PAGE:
Authored by Bloomberg macro strategist, Laura Cooper
Welcome to the new global era of Japanification, where bond yields will struggle to find a floor as the policy race to zero and beyond propels advanced economies toward tepid inflation and stagnant growth.
Policy makers are unleashing their limited arsenal to cushion the coronavirus shock. Wednesday’s aggressive rate cut from the Bank of England followed the Federal Reserve and others, and hopes are high for the European Central Bank to surprise on Thursday after Christine Lagarde warned of a 2008-like hit to growth.
Negative rates are fast becoming the norm. This week, negative-yielding debt jumped to nearly $15 trillion...
... the short- end of the U.K. curve briefly hit sub-zero for the first time and the entire U.S. curve fell under 1%.
All before the full and still unknown effects of the virus shock have fed through to economic data.
Yet emergency cuts alone accelerate the structural shift to monetary policy impotence. Officials across advanced economies deployed coordinated conventional easing from late 2007 through mid-2009. This included the Fed and the BOE who each cut about 500bps, the BOC at 425bps and the ECB at 375bps.
Prior to the Lehman collapse, major developed central banks altogether had about 4,150bps of room above zero in conventional rate cuts. It was just above 600bps on March 2, and this has been reduced by 175bps since.
Yet markets continue to bank on cuts - pricing suggests advanced economies will all approach the zero lower bound over the coming 12 months, with five extending deeper into negative.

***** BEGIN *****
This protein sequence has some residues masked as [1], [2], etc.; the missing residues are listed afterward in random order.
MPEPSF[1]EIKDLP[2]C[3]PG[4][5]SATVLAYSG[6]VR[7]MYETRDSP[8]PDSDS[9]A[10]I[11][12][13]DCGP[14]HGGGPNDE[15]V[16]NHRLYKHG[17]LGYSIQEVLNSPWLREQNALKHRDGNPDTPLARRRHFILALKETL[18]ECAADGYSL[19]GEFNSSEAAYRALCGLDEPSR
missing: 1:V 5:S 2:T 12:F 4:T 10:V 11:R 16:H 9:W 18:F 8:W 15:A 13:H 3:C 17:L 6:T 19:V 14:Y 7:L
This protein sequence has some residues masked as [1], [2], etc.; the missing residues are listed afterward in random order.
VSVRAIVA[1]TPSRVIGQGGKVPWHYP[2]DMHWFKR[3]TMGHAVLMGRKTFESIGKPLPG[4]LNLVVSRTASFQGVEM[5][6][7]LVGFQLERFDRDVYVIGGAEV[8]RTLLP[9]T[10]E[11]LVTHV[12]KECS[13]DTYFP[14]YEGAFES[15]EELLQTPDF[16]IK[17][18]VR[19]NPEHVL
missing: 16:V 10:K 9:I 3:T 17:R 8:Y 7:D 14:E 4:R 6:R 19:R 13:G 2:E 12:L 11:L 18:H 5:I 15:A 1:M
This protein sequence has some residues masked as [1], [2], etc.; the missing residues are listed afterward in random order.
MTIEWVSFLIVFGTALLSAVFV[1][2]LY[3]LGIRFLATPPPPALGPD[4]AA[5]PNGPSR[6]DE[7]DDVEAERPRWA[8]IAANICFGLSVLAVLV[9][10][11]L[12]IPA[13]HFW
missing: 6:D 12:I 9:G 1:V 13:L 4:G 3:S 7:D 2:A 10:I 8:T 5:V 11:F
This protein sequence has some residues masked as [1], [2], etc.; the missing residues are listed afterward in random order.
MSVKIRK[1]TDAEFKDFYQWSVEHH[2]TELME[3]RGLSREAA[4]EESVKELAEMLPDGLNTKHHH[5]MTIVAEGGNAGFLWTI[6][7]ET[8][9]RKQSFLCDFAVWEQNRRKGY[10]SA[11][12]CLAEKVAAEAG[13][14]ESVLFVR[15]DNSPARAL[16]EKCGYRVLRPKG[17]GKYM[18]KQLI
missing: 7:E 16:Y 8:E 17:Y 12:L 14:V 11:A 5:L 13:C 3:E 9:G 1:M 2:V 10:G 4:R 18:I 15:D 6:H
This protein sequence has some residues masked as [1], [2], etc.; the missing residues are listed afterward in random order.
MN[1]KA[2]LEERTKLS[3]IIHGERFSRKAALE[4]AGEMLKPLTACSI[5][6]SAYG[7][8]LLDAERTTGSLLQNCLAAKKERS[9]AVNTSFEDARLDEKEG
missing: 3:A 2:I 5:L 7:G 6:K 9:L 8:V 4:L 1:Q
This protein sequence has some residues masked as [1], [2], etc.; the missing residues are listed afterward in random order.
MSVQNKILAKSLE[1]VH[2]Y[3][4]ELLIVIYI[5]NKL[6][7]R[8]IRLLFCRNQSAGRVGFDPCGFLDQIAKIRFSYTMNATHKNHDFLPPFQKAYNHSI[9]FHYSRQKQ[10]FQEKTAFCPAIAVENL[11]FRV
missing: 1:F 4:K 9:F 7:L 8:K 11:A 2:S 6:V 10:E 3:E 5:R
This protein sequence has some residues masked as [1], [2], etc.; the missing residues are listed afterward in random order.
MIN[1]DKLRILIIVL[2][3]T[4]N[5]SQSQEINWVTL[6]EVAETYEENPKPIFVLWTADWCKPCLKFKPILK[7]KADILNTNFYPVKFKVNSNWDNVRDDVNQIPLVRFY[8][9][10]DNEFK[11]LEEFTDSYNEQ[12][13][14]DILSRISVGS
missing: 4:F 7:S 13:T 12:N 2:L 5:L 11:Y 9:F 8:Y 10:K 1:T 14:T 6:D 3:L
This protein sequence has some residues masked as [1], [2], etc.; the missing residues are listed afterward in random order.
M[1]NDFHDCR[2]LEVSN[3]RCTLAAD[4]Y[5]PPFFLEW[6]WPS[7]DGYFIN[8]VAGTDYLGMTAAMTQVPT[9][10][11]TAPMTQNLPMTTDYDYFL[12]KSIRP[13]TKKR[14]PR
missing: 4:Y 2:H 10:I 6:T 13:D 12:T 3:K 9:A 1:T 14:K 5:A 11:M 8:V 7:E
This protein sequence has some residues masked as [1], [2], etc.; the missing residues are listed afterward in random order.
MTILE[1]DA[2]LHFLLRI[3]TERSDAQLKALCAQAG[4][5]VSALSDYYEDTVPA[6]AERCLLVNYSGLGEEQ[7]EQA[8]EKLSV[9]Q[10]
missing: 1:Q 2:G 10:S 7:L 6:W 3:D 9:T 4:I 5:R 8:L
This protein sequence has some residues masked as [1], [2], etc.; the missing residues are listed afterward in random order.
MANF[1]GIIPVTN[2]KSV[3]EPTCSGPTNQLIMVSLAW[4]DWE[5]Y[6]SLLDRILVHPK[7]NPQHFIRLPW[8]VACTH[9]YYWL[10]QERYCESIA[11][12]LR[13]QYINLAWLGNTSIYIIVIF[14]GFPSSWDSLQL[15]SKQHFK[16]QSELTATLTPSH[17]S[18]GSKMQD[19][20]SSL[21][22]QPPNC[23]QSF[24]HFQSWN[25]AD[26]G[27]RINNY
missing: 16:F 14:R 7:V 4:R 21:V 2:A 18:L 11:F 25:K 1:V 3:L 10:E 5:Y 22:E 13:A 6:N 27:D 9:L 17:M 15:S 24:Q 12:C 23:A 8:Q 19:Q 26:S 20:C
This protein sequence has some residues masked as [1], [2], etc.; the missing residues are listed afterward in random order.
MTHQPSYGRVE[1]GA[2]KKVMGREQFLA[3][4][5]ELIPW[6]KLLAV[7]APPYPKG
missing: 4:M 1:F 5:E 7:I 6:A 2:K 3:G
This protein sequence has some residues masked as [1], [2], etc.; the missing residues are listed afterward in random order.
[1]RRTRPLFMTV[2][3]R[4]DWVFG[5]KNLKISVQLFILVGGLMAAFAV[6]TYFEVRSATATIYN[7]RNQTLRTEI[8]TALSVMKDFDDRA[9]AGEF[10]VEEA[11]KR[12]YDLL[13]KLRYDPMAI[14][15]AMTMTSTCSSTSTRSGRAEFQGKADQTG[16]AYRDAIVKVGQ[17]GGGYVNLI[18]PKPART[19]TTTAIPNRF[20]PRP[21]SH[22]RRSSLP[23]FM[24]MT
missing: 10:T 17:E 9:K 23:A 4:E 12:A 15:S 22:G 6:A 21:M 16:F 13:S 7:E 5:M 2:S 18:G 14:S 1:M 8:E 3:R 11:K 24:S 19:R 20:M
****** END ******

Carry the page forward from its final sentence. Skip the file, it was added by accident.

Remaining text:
One could argue the proximity to the zero lower bound in the U.S. and U.K. warrants aggressive policy action to front-run stimulus for more of an impact.
But cheaper money on its own is unlikely to boost demand amid uncertainty and would leave central banks with less future fire power should the global economy tip into recession. It’s clear investors want to see coordinated and targeted stimulus measures that go beyond rate cuts, judging by their contrasting reactions to the Fed and BOE moves.
The trap of disinflationary pressures and stagnant growth is also diminishing central banks’ capacity to lift confidence, let alone market-implied inflation expectations, which are plumbing near record lows in the U.S and Europe. Exhausting the tools of rate cuts and quantitative easing have yet to spur price pressures.
Investors have pinned their hopes on fiscal stimulus, which have so far fallen short of market expectations given a piecemeal approach. The lack of productivity-enhancing measures and a grinding demographic shift are further aggravating the pernicious environment of subdued inflation and low rates.
Beyond the fanfare of emergency cuts, the possibility of the zero lower bound becoming the upper bound got a boost this week. What was previously a floor for bond yields now looks like a trapdoor.